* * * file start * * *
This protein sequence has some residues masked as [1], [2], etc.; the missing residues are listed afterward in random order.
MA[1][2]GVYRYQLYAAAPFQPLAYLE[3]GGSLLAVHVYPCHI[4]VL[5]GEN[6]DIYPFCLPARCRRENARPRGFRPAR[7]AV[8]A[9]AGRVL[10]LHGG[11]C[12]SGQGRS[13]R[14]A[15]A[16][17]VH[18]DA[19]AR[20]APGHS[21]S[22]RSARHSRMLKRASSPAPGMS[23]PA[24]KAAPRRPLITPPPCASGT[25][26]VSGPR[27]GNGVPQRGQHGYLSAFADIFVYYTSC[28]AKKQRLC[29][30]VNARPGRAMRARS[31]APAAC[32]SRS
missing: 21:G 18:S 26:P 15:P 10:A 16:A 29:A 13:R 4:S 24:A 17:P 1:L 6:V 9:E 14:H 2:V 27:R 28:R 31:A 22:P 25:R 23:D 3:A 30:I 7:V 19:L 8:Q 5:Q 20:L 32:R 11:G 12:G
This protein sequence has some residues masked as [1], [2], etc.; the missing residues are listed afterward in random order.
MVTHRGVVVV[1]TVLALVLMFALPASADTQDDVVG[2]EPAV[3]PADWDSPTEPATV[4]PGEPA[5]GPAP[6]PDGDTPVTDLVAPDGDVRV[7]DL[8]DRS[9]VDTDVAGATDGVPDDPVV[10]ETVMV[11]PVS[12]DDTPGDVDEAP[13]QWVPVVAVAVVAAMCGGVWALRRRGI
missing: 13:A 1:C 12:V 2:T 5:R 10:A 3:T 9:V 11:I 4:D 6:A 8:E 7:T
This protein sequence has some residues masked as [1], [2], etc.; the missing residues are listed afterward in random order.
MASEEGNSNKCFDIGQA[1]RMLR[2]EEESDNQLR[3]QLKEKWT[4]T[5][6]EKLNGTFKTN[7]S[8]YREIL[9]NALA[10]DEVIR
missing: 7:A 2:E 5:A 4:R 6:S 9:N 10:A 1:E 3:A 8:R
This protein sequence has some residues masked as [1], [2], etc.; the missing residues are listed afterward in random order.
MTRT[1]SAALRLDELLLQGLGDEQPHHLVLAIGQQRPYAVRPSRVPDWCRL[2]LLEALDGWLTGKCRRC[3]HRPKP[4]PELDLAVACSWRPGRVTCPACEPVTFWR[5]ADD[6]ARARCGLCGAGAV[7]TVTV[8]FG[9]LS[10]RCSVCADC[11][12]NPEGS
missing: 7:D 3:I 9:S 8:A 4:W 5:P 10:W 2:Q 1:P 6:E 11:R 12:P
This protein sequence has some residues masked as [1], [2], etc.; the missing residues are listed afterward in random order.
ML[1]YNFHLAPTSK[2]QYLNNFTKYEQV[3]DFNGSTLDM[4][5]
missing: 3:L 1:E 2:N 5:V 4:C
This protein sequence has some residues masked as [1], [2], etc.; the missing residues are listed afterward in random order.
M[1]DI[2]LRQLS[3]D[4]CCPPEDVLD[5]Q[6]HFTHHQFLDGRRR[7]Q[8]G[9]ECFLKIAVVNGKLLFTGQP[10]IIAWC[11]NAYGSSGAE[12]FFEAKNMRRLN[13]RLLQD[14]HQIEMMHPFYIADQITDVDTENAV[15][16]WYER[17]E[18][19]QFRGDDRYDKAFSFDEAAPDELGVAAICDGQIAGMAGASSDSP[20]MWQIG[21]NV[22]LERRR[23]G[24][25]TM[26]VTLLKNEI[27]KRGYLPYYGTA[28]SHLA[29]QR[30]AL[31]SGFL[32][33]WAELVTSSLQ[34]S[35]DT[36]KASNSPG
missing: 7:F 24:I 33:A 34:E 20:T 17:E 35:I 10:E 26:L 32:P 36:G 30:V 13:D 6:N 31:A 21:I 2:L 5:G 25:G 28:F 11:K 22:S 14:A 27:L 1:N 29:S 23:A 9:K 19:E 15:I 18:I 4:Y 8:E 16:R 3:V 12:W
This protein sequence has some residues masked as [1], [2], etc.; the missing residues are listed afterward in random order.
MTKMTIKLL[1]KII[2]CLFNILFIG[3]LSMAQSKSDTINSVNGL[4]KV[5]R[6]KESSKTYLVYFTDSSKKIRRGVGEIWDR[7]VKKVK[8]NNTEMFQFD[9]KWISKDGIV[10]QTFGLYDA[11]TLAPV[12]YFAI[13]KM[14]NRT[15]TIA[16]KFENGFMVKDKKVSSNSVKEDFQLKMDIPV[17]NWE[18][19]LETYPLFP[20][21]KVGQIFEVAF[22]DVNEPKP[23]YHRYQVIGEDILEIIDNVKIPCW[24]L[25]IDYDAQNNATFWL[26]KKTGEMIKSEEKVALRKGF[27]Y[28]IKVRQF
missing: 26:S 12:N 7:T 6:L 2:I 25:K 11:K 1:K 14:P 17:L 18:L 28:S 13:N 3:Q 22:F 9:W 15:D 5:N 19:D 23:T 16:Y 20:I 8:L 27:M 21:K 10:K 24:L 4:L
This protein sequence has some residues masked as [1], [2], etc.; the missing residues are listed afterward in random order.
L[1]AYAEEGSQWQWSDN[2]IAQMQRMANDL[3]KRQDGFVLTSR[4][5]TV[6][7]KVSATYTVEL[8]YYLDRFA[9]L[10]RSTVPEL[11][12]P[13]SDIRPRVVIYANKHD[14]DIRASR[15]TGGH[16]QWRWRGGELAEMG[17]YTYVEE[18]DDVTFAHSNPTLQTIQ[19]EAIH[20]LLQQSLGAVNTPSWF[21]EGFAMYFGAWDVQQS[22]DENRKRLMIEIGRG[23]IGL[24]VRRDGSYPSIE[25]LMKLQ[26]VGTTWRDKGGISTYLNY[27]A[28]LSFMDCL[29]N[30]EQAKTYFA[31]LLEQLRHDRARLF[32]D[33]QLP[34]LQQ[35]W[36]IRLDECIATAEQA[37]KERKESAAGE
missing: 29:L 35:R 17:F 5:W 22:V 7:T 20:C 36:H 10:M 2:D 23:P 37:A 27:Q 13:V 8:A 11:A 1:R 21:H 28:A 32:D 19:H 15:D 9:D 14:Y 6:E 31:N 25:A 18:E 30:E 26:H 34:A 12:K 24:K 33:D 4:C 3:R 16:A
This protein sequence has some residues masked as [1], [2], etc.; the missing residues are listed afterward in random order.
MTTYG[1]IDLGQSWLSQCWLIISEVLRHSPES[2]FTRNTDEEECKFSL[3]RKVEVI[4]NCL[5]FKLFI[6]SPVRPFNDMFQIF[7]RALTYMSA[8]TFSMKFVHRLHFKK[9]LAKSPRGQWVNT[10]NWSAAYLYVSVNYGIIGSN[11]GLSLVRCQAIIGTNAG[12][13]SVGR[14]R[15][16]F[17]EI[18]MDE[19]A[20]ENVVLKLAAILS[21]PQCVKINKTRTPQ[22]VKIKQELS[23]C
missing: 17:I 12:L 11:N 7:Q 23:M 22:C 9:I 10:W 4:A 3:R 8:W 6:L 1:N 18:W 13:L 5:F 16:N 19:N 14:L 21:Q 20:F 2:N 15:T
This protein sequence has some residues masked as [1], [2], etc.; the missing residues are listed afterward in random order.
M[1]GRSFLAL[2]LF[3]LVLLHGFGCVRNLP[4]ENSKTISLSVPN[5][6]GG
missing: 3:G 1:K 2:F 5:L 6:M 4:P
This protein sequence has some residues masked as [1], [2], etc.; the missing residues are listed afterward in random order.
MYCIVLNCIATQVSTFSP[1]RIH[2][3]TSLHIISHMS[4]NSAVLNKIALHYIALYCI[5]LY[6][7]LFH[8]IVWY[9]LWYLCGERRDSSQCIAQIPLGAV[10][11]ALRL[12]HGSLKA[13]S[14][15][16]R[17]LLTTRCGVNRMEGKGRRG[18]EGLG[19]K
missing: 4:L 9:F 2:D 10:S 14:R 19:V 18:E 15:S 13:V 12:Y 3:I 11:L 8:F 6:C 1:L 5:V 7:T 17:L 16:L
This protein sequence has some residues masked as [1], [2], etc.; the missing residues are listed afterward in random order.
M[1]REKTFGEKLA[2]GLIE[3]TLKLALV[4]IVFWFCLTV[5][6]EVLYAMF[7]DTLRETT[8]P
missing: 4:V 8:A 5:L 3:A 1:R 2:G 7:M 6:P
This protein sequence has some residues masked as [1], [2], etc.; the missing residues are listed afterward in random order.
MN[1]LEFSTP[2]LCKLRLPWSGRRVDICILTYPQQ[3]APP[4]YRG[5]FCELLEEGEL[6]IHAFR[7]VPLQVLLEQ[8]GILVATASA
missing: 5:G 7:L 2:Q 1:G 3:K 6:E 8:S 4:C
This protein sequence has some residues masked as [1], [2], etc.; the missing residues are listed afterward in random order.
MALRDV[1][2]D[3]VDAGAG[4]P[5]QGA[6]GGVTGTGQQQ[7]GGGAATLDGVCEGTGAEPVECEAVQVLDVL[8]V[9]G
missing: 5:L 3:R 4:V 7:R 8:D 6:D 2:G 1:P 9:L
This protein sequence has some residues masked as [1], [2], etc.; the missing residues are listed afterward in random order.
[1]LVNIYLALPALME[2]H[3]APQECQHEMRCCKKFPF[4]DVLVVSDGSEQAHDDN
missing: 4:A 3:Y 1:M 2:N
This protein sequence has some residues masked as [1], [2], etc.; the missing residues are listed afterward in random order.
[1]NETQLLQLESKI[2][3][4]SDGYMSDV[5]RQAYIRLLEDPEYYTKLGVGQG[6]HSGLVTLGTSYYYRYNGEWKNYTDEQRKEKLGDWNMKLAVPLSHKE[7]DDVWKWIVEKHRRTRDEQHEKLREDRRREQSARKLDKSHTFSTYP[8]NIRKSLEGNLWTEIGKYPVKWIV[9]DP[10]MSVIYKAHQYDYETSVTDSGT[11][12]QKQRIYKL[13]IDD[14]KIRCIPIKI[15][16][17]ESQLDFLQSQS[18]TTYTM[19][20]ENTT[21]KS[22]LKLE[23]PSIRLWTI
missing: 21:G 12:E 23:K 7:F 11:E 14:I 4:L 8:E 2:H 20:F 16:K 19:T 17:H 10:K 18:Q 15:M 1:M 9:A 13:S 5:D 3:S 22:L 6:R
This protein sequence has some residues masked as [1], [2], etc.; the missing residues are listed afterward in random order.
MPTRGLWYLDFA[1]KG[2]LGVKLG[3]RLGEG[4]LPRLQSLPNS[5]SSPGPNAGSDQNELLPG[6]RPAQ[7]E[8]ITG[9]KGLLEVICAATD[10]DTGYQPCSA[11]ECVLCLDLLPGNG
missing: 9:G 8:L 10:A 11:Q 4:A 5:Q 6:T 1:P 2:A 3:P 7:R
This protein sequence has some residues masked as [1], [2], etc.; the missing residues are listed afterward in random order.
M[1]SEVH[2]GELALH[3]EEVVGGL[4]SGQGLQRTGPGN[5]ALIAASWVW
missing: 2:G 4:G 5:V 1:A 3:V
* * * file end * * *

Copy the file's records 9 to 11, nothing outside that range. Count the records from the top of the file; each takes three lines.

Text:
This protein sequence has some residues masked as [1], [2], etc.; the missing residues are listed afterward in random order.
MTTYG[1]IDLGQSWLSQCWLIISEVLRHSPES[2]FTRNTDEEECKFSL[3]RKVEVI[4]NCL[5]FKLFI[6]SPVRPFNDMFQIF[7]RALTYMSA[8]TFSMKFVHRLHFKK[9]LAKSPRGQWVNT[10]NWSAAYLYVSVNYGIIGSN[11]GLSLVRCQAIIGTNAG[12][13]SVGR[14]R[15][16]F[17]EI[18]MDE[19]A[20]ENVVLKLAAILS[21]PQCVKINKTRTPQ[22]VKIKQELS[23]C
missing: 17:I 12:L 11:N 7:Q 23:M 22:C 9:I 10:W 4:A 3:R 8:W 6:L 1:N 18:W 13:L 5:F 16:N 19:N 14:L 21:Q 20:F 2:N 15:T
This protein sequence has some residues masked as [1], [2], etc.; the missing residues are listed afterward in random order.
M[1]GRSFLAL[2]LF[3]LVLLHGFGCVRNLP[4]ENSKTISLSVPN[5][6]GG
missing: 3:G 1:K 2:F 5:L 6:M 4:P
This protein sequence has some residues masked as [1], [2], etc.; the missing residues are listed afterward in random order.
MYCIVLNCIATQVSTFSP[1]RIH[2][3]TSLHIISHMS[4]NSAVLNKIALHYIALYCI[5]LY[6][7]LFH[8]IVWY[9]LWYLCGERRDSSQCIAQIPLGAV[10][11]ALRL[12]HGSLKA[13]S[14][15][16]R[17]LLTTRCGVNRMEGKGRRG[18]EGLG[19]K
missing: 4:L 9:F 2:D 10:S 14:R 19:V 18:E 15:S 13:V 12:Y 3:I 11:L 8:F 6:C 1:L 5:V 7:T 17:L 16:L